“No good case exists for the inequality of real and intellectual property, because no good case can exist for treating with special disfavor the work of the spirit and the mind.” —Mark Halpern, The New York Times, May 20, 2007
“When I appeared before that committee of the House of Lords the chairman asked me what limit [on copyrights] I would propose. I said, ‘Perpetuity.’” —Mark Twain
"If nature has made any one thing less susceptible than all others of exclusive property, it is the action of the thinking power called an idea, which an individual may exclusively possess as long as he keeps it to himself; but the moment it is divulged, it forces itself into the possession of every one, and the receiver cannot dispossess himself of it."—Thomas Jefferson
Yes, I have been hesitant about writing about copyrights, in part because the idea is apparently so difficult for some to understand, and the “some” to which I am referring includes a large number of writers.
I think the reason why writers are sometime more that a little loopy on the subject is that copyrights are our lottery tickets, chips in the Big Casino. Of course, it’s not just professional writers who are a party to this, and it’s certainly not restricted to fiction. Anyone who hits sudden notoriety has a story to tell, and if the notoriety is salacious enough, it’s worth money, sometimes big money.
But fiction seems to be where the real lure arises. There’s the ego involvement thing. Behold! I have created something where nothing existed before! I am like unto a god, and you should bow down before me, or at least pay me a lot of money, because it’s mine, mine, I tell you! Bwahaha!
Yeah, there’s a lot of that. Never mind that it’s most likely a slightly below average attempt at a bit of genre fiction, derivative, clichéd to hackney’s depths, it took effort to produce and guts to put it out there, and it’s someone’s angel child.
I don’t usually put blog links into these essays, but there was a May 20th thread on Patrick and Teresa Nielson-Hayden’s “Making Light” that was prompted by the Halpern article I quoted in the beginning of this piece. Teresa, I believe, makes several good points in the comments:
Most works are somewhat derivative. Even much-imitated landmark works like Star Wars or Neuromancer are in many ways powerful new syntheses of older material. If you own the rights to such a landmark work, then to the extent that you can keep subsequent works from copyrighting implicit or potential aspects of that synthesis, your own right to such implicit or potential derivative works will be more valuable…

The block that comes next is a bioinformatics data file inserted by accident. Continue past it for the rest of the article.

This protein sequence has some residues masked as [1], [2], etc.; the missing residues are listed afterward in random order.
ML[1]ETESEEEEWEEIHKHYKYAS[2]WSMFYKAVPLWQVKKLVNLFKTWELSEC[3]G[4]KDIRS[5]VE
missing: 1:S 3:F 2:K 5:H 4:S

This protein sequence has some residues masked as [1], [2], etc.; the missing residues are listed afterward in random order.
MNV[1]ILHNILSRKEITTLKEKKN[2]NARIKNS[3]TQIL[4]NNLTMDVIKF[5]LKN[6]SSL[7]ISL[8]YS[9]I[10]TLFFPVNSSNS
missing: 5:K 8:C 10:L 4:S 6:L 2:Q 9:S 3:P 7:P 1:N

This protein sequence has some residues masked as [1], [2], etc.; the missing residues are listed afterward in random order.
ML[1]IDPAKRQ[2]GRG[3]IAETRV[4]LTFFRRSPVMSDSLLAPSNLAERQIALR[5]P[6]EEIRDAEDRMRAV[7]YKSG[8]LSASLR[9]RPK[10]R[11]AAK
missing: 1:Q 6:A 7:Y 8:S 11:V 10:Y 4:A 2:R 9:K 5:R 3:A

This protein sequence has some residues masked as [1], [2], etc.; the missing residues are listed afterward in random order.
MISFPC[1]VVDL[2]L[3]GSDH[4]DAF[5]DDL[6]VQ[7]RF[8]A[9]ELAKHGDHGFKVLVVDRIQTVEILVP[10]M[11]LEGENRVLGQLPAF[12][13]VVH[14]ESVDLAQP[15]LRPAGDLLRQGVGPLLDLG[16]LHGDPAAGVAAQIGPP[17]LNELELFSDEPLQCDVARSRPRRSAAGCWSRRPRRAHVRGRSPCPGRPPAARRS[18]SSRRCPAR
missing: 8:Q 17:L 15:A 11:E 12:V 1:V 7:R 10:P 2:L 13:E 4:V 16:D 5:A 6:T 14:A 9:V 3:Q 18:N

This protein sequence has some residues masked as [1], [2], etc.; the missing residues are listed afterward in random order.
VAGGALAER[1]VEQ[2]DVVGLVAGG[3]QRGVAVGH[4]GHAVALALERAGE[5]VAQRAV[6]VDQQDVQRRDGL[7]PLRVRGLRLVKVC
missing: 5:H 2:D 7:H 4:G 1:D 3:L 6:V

…nibbling-away of the uniqueness of influential works is a normal literary process. How, then, does the entertainment conglomerate maintain its long-term hold on the valuable rights to the source work? The obvious way to do it is to make sure that other authors don't hold the copyrights on subsequent works. Any story or narrative mindspace they and their heirs own is a story or narrative mindspace you don't own. You might have to pay them something for it, further on down the road. Best not to let them lay claim to it in the first place. –Teresa Nielson-Hayden
Copyrights are not “natural.” When scribes did all the copying, there was no further need for state control of copyright, as the labor cost itself was the limiting factor in the spread of information. But with the invention of the printing press, publishing became a lucrative endeavor, all the more so it there could be some sort of monopoly on publishing generally, or, failing that, the publishing of a particular work. Copyrights, in other words, benefit publishers, the Owners of The Casino. We writers are just the gamblers holding the chips in the Big Game. But the Casino always winds up owning most of the stakes.
Without the Casino, there is no Jackpot, so writers often identify their fortunes with those of the publishers. Well, fair enough, without the publishers there are no fortunes to be made.
The Jackpot is a cruel temptation. I’ve said before, in other circumstances, that if you take up all the money spent by would-be writers of fiction, from the creative writing course fees, to the postage spent, to the paper and ink cartridges bought, not to mention the scams, dodges, vanity presses, phony agents, “readers’ fees” and all the rest, add it up and subtract it from every royalty and advance paid by the publishing industry, and you get a negative number. Maybe movie sales push it back into positive numbers, but I have my doubts, since movies don’t pay their writers that much, and it’s work-for-hire besides. And if I’m wrong, if it isn’t negative sum, it’s because of maybe ten writers, starting with J. K. Rowling and Stephen King, and ending with some writer that you’ve also heard of, Grisham, Clancy, the Usual Suspects. And you’d better ignore the vast amounts of time spent staring at the hellish blank screen, (formerly the blank page), or typing words that no one but the spouse will ever read, because if you add up that time and count it as even a quarter of minimum wage, then not even King and Rowling could make a dent in the debit.
So, one way or another, you’d better enjoy writing your stories, or at least enjoy reading them, because the likelihood of your making a living at it is comparable to winning Powerball, and in fact depends less on how well you write than a hundred other things.
Whew. I hope that’s out of my system for a while. Maybe I can get to actually writing about copyrights now.